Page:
Timothy Hall (bishop)

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Timothy Hall (c.1637–1690) was bishop of Oxford in the reign of James II of England.

Life[edit]

The son of a wood-turner and householder of St Katherine by the Tower, a precinct of St Botolph Aldgate, he was born probably in 1637. He was admitted student of Pembroke College, Oxford, in 1654, then under presbyterian influence, where he took a B.A. Afterwards he obtained the livings of Norwood[disambiguation needed] and Southam, from which he was ejected in 1662.[1]

In 1667, having complied and signed the articles (11 January), he was presented to the small living of Horsendon, Buckinghamshire. He became perpetual curate of Princes Risborough in 1669, and vicar of Bledlow in 1674. He gave these up in 1677 for the city living of Allhallows Staining. He is said by Thomas Babington Macaulay in The History of England from the Accession of James the Second to have acted as broker for Louise de Kérouaille, Duchess of Portsmouth in the sale of pardons.[1]

Under James II he published the royal declaration for liberty of conscience (1687), and on the death of Bishop Samuel Parker he was nominated (18 August 1688) to the see of Oxford. Although he had been duly consecrated at Lambeth on 7 October, he was refused installation by the canons of Christ Church, Oxford and consequent admission to the temporalities, while the university refused to create him doctor of divinity, though he had a mandamus.[1]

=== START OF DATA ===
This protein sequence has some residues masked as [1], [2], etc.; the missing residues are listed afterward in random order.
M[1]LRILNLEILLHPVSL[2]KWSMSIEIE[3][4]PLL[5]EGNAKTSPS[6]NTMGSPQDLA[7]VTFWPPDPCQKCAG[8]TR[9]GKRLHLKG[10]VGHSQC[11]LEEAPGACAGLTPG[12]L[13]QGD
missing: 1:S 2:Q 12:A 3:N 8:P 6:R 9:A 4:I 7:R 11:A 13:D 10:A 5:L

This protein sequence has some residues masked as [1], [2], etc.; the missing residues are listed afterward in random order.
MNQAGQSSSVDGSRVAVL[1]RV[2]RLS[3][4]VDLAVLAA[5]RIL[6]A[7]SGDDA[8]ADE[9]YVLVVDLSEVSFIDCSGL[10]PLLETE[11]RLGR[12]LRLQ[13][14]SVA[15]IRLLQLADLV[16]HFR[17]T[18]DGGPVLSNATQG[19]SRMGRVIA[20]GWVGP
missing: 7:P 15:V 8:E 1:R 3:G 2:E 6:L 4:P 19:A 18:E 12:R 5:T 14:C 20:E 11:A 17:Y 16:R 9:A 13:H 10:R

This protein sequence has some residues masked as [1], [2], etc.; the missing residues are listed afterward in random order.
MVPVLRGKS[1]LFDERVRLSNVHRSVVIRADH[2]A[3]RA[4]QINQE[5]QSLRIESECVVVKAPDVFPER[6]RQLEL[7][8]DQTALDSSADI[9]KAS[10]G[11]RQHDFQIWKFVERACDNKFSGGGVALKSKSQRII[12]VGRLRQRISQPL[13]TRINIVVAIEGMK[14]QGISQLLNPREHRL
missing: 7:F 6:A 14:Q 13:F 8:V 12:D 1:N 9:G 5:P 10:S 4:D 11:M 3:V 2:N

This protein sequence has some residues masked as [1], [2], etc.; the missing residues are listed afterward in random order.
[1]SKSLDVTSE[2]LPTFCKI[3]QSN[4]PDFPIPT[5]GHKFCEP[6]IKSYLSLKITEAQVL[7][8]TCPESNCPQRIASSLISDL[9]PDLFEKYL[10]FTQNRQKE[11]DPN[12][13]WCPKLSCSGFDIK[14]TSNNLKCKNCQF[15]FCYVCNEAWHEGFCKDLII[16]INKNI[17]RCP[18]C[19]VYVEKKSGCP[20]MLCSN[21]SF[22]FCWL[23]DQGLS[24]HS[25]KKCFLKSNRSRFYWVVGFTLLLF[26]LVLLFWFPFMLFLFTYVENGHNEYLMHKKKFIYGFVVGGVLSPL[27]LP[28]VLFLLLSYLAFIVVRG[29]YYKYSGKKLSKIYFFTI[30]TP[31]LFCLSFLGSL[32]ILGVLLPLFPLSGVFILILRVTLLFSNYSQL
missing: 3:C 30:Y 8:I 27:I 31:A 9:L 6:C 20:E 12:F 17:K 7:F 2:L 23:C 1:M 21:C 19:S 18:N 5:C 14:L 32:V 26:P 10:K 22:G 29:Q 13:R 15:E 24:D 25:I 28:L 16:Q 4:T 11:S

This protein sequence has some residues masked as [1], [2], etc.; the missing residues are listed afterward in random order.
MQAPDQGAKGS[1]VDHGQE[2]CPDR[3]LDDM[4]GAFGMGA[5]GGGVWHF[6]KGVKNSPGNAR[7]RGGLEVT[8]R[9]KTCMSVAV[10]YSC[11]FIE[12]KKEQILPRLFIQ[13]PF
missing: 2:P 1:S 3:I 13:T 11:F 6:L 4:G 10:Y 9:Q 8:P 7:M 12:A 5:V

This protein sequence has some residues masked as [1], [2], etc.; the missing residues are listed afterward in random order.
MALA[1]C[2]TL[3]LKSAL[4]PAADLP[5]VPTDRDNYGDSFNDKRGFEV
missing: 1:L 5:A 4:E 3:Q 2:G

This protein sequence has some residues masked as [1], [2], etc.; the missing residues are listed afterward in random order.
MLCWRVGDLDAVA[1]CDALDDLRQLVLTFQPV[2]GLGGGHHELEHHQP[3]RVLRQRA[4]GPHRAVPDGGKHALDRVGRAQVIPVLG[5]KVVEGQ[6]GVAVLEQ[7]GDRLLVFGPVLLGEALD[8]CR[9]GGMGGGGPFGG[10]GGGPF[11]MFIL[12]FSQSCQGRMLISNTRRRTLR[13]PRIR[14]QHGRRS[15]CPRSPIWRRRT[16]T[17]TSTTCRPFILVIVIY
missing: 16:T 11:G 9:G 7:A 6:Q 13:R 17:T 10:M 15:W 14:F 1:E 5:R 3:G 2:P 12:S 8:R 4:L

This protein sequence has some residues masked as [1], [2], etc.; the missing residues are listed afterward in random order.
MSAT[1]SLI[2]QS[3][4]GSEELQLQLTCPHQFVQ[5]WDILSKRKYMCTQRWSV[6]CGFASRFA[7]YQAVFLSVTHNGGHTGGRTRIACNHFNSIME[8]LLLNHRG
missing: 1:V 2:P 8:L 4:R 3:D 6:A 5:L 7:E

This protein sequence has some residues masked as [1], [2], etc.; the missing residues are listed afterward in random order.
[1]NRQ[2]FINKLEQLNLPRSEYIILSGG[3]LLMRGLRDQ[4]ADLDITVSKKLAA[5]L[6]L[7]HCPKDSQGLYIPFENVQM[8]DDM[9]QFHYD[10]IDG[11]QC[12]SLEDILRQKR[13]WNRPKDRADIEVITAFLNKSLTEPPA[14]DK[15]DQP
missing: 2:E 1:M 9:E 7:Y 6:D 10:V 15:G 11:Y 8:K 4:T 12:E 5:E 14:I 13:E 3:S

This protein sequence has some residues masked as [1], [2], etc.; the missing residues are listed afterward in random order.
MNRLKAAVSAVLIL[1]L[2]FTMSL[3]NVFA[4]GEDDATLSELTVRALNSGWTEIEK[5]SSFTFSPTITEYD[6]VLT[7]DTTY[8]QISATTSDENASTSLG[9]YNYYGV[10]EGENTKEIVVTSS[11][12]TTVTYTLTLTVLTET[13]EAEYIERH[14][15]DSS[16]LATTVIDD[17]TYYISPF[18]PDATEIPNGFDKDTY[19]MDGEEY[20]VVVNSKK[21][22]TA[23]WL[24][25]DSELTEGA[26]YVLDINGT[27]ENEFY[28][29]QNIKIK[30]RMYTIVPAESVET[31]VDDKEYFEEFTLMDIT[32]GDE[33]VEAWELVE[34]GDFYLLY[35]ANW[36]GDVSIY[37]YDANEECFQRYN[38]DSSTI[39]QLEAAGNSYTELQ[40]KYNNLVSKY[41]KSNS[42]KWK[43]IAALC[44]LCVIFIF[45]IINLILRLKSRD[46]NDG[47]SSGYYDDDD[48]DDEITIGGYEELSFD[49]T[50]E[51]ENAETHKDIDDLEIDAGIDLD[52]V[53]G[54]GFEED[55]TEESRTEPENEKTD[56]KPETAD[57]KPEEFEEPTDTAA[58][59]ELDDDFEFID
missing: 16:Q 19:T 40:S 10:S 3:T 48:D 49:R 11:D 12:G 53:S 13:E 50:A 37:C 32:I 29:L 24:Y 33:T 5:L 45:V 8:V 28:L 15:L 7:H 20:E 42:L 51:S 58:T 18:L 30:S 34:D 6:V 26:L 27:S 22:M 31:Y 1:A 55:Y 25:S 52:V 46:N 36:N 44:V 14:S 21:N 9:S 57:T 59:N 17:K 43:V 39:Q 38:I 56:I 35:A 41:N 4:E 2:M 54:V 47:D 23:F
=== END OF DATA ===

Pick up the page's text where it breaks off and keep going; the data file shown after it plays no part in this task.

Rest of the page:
After the Glorious Revolution, he at first refused to take the oaths to the new king and queen, but yielded at the last moment and retained his title till his death. His death is recorded in the registers of St. John, Hackney; he died on 9 April and was buried 13 April 1690.[1]

Notes[edit]

References[edit]

 This article incorporates text from a publication now in the public domain"Hall, Timothy". Dictionary of National Biography. London: Smith, Elder & Co. 1885–1900. 

Church of England titles
Preceded by
Samuel Parker
Bishop of Oxford
1688–1690
Succeeded by
John Hough